CHUGWATER, WYOMING — While trail etiquette dictates that the downhill hiker should yield to one traveling uphill, Geraint Cochran was secretly glad it wasn’t followed on his recent hike. “That’s… quite a… climb…” he wheezed as he stepped to the side of the trail to allow Jaydon Mcgowan to proceed on his downhill jaunt.
Hiking ethicists are in general agreement that the uphill hiker should be yielded to, as this allows them to maintain upward momentum. “Someone slogging uphill should be accorded the occasion to continue on their way,” according to Mikhail Thorpe of the Central Kansas Institute for Hiking Ethics. “It usually takes someone longer to get back in stride when they’re moving upwards.”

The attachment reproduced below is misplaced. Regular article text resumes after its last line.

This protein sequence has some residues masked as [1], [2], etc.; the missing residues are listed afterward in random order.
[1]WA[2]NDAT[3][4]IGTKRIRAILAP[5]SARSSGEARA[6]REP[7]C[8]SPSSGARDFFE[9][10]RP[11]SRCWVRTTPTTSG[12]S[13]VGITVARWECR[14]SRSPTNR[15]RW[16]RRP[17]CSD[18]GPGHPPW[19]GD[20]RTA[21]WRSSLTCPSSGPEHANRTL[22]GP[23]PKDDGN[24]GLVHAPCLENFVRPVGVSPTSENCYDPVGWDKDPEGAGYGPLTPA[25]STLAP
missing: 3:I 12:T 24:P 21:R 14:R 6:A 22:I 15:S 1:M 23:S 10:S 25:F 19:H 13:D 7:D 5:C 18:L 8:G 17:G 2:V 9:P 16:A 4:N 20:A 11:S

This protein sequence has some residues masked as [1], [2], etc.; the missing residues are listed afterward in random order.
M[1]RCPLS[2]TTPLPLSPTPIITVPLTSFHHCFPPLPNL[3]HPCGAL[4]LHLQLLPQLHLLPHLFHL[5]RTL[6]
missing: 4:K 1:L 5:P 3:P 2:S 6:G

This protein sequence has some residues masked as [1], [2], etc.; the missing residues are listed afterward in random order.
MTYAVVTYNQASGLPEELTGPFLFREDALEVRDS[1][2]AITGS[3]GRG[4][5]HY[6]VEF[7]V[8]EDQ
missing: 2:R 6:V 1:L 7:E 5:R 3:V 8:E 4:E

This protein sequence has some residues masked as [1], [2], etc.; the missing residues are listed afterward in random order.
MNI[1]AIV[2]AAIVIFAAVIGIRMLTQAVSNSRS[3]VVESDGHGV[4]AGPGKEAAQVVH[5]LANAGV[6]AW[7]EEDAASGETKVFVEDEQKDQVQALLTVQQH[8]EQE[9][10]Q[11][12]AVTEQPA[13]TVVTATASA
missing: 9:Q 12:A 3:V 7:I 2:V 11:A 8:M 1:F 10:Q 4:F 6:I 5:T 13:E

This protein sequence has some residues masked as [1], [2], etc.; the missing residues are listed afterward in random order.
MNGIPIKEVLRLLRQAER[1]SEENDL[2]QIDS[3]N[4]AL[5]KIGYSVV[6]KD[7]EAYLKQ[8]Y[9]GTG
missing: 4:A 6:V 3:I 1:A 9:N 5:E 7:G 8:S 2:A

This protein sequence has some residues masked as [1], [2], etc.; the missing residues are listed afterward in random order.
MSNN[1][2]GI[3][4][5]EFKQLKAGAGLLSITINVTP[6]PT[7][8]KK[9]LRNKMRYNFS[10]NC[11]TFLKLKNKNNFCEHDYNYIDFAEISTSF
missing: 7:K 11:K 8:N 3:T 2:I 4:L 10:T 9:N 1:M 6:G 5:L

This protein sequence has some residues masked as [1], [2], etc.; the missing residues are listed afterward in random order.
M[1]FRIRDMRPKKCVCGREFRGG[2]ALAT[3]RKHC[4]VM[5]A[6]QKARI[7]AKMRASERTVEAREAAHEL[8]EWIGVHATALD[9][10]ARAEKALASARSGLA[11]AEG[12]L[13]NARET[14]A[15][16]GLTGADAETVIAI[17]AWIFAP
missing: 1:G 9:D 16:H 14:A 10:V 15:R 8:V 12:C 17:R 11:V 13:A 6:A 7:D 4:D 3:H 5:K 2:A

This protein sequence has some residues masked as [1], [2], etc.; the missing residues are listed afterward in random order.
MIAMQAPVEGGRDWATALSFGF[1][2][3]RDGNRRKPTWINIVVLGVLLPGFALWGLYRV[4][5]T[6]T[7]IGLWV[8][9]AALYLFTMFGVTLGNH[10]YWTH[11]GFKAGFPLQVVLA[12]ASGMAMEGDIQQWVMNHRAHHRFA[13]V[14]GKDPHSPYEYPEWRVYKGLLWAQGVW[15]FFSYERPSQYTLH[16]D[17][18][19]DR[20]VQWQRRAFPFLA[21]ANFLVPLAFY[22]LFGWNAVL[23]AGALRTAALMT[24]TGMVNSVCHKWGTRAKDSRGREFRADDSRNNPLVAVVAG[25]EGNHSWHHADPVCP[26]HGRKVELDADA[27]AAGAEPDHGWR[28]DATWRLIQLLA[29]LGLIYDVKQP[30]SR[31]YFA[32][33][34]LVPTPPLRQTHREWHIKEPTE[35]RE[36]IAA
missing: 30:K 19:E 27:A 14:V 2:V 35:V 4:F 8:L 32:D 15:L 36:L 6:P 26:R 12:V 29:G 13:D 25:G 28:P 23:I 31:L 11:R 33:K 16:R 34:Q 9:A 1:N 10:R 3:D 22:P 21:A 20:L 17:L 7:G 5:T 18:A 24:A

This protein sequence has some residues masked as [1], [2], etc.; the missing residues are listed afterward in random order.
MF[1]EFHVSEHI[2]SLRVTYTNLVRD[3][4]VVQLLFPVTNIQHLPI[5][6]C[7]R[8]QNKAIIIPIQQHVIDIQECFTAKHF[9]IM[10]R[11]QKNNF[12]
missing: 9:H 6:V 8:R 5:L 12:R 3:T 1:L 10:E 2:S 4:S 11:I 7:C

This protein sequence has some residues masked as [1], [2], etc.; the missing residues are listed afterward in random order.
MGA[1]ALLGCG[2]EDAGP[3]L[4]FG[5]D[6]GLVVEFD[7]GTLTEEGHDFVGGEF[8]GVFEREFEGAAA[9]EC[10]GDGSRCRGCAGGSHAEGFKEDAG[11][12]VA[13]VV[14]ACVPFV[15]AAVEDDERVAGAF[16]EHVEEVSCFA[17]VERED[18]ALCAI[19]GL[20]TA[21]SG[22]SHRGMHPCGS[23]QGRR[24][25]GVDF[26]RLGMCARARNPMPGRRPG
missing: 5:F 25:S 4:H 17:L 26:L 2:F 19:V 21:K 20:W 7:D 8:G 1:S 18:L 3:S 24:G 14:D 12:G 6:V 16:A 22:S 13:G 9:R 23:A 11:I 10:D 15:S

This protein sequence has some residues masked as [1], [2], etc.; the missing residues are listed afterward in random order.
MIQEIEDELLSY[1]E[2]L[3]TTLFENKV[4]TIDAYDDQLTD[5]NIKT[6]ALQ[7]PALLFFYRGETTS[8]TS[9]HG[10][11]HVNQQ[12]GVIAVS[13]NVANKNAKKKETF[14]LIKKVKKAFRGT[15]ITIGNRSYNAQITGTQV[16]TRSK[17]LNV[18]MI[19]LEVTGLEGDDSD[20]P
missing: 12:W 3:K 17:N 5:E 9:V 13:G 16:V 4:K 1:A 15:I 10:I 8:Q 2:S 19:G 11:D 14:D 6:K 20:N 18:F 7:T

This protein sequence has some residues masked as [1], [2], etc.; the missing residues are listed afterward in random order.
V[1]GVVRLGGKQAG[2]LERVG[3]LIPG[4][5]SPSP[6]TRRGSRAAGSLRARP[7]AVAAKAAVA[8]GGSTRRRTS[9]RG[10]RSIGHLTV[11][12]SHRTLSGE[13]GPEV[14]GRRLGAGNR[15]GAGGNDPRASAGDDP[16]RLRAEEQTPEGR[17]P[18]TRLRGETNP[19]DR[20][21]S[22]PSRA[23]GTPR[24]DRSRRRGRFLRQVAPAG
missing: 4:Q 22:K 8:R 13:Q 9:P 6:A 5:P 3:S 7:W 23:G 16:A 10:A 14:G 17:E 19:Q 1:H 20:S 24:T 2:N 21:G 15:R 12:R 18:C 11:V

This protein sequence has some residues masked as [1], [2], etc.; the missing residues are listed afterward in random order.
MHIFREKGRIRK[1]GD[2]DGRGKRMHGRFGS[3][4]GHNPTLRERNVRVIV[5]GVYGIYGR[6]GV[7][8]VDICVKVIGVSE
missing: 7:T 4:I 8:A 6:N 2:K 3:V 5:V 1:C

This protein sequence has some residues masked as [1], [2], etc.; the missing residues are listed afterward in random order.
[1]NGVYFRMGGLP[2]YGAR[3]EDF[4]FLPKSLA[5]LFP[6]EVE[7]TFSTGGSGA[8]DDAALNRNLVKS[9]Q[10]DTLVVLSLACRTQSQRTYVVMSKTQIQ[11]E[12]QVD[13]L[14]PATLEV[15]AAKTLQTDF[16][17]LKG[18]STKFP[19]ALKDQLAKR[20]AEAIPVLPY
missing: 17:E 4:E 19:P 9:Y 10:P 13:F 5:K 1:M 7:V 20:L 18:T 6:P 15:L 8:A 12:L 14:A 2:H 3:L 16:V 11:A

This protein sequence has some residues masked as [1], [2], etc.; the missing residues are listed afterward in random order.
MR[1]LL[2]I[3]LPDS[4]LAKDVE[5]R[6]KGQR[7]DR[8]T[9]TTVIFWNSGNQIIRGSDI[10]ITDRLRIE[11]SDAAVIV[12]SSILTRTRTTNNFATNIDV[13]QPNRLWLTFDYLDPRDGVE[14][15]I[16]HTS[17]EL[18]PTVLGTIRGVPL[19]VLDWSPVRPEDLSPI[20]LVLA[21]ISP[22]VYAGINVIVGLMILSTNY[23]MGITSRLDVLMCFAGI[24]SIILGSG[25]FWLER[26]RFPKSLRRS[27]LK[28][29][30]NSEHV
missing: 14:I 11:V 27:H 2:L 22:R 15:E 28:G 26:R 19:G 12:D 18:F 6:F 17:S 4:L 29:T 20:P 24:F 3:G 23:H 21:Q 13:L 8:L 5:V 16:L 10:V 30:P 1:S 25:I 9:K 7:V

Mr. Cochran admits he really needed that break. “I could… have just… kept… chugging… away… but now… I… can take… a picture… and… catch my… breath.” He knew he could have insisted on the right-of-way but chose to make the most of the opportunity instead. Mr. Mcgowan’s cheery “Almost there, dude!” also helped assuage the violation of hiking ethics.